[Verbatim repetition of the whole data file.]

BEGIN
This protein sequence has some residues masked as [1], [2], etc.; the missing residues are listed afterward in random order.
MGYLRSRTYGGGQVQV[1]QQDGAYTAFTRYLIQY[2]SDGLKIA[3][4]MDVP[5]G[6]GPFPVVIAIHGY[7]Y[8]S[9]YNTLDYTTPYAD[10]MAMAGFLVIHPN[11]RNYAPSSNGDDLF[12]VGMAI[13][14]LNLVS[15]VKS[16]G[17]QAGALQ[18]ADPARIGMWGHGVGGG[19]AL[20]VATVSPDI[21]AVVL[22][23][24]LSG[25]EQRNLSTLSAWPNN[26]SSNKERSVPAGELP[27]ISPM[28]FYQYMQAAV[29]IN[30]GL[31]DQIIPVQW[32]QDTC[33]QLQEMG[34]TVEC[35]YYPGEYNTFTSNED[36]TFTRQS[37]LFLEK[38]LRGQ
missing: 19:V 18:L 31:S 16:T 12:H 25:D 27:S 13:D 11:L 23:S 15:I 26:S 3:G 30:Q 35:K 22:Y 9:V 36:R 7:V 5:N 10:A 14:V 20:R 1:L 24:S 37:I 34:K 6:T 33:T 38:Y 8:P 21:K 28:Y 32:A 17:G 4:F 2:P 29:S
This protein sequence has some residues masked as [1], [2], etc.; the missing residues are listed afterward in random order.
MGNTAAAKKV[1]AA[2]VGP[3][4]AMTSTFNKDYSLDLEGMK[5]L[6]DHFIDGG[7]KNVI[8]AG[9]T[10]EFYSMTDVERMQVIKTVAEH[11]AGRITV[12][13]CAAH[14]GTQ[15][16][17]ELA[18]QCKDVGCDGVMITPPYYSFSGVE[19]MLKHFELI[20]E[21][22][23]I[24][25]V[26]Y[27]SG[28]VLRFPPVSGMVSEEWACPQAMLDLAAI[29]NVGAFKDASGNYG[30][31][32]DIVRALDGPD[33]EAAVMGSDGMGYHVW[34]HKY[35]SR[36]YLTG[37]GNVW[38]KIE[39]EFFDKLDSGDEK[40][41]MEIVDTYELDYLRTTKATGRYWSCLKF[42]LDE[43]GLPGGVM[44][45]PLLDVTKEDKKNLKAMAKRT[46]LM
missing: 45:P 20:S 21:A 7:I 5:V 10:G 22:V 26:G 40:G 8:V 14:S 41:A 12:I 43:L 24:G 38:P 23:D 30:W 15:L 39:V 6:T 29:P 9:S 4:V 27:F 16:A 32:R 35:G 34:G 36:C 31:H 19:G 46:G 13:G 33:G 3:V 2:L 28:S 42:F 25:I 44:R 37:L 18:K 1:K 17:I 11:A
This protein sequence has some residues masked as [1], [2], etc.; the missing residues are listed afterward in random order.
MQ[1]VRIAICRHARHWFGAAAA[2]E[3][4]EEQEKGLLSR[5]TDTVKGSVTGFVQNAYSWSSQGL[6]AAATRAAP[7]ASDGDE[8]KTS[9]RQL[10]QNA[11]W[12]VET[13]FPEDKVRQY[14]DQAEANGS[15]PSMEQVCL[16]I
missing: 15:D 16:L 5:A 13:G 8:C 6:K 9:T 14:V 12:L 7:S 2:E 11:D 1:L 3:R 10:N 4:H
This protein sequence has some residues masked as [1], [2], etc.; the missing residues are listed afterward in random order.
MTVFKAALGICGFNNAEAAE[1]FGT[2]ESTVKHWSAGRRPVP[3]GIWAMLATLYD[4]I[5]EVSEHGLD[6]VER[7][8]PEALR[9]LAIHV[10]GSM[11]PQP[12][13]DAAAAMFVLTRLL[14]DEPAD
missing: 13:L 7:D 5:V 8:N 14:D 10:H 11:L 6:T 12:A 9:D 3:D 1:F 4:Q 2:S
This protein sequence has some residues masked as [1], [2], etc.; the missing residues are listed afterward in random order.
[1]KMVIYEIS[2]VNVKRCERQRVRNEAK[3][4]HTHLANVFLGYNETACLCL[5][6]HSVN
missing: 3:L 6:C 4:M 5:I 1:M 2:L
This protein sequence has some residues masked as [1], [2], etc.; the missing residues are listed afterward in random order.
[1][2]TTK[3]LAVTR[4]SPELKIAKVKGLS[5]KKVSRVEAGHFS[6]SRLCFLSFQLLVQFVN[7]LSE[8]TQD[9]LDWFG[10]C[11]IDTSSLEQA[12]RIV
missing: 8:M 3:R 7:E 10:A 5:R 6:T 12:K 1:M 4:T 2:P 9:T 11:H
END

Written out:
This protein sequence has some residues masked as [1], [2], etc.; the missing residues are listed afterward in random order.
MGYLRSRTYGGGQVQV[1]QQDGAYTAFTRYLIQY[2]SDGLKIA[3][4]MDVP[5]G[6]GPFPVVIAIHGY[7]Y[8]S[9]YNTLDYTTPYAD[10]MAMAGFLVIHPN[11]RNYAPSSNGDDLF[12]VGMAI[13][14]LNLVS[15]VKS[16]G[17]QAGALQ[18]ADPARIGMWGHGVGGG[19]AL[20]VATVSPDI[21]AVVL[22][23][24]LSG[25]EQRNLSTLSAWPNN[26]SSNKERSVPAGELP[27]ISPM[28]FYQYMQAAV[29]IN[30]GL[31]DQIIPVQW[32]QDTC[33]QLQEMG[34]TVEC[35]YYPGEYNTFTSNED[36]TFTRQS[37]LFLEK[38]LRGQ
missing: 19:V 18:L 31:S 16:T 12:H 25:D 27:S 13:D 11:L 23:S 15:I 26:S 3:G 30:Q 35:K 22:Y 9:V 36:R 7:V 5:N 10:A 14:V 20:R 1:L 24:S 37:I 34:K 6:T 33:T 38:Y 8:P 21:K 28:Y 32:A 17:G 4:F 2:P 29:S
This protein sequence has some residues masked as [1], [2], etc.; the missing residues are listed afterward in random order.
MGNTAAAKKV[1]AA[2]VGP[3][4]AMTSTFNKDYSLDLEGMK[5]L[6]DHFIDGG[7]KNVI[8]AG[9]T[10]EFYSMTDVERMQVIKTVAEH[11]AGRITV[12][13]CAAH[14]GTQ[15][16][17]ELA[18]QCKDVGCDGVMITPPYYSFSGVE[19]MLKHFELI[20]E[21][22][23]I[24][25]V[26]Y[27]SG[28]VLRFPPVSGMVSEEWACPQAMLDLAAI[29]NVGAFKDASGNYG[30][31][32]DIVRALDGPD[33]EAAVMGSDGMGYHVW[34]HKY[35]SR[36]YLTG[37]GNVW[38]KIE[39]EFFDKLDSGDEK[40][41]MEIVDTYELDYLRTTKATGRYWSCLKF[42]LDE[43]GLPGGVM[44][45]PLLDVTKEDKKNLKAMAKRT[46]LM
missing: 45:P 20:S 21:A 7:I 5:V 10:G 22:V 26:G 40:G 8:V 14:S 41:A 12:I 43:L 24:G 38:P 23:D 30:W 15:L 39:V 6:T 29:P 9:S 4:V 27:F 16:A 32:R 35:G 34:G 36:C 31:H 19:G 46:G 13:G 33:G 3:V 2:L 28:S 42:F 25:I 44:R 37:L 18:K 1:K 17:I 11:A
This protein sequence has some residues masked as [1], [2], etc.; the missing residues are listed afterward in random order.
MQ[1]VRIAICRHARHWFGAAAA[2]E[3][4]EEQEKGLLSR[5]TDTVKGSVTGFVQNAYSWSSQGL[6]AAATRAAP[7]ASDGDE[8]KTS[9]RQL[10]QNA[11]W[12]VET[13]FPEDKVRQY[14]DQAEANGS[15]PSMEQVCL[16]I
missing: 15:D 16:L 5:A 13:G 8:C 6:K 9:T 14:V 12:L 7:S 2:E 11:D 1:L 3:R 10:N 4:H
This protein sequence has some residues masked as [1], [2], etc.; the missing residues are listed afterward in random order.
MTVFKAALGICGFNNAEAAE[1]FGT[2]ESTVKHWSAGRRPVP[3]GIWAMLATLYD[4]I[5]EVSEHGLD[6]VER[7][8]PEALR[9]LAIHV[10]GSM[11]PQP[12][13]DAAAAMFVLTRLL[14]DEPAD
missing: 13:L 7:D 5:V 8:N 14:D 10:H 11:L 6:T 12:A 9:D 3:D 1:F 4:Q 2:S
This protein sequence has some residues masked as [1], [2], etc.; the missing residues are listed afterward in random order.
[1]KMVIYEIS[2]VNVKRCERQRVRNEAK[3][4]HTHLANVFLGYNETACLCL[5][6]HSVN
missing: 3:L 6:C 4:M 5:I 1:M 2:L
This protein sequence has some residues masked as [1], [2], etc.; the missing residues are listed afterward in random order.
[1][2]TTK[3]LAVTR[4]SPELKIAKVKGLS[5]KKVSRVEAGHFS[6]SRLCFLSFQLLVQFVN[7]LSE[8]TQD[9]LDWFG[10]C[11]IDTSSLEQA[12]RIV
missing: 8:M 3:R 7:E 10:A 5:R 6:T 12:K 1:M 4:T 2:P 9:T 11:H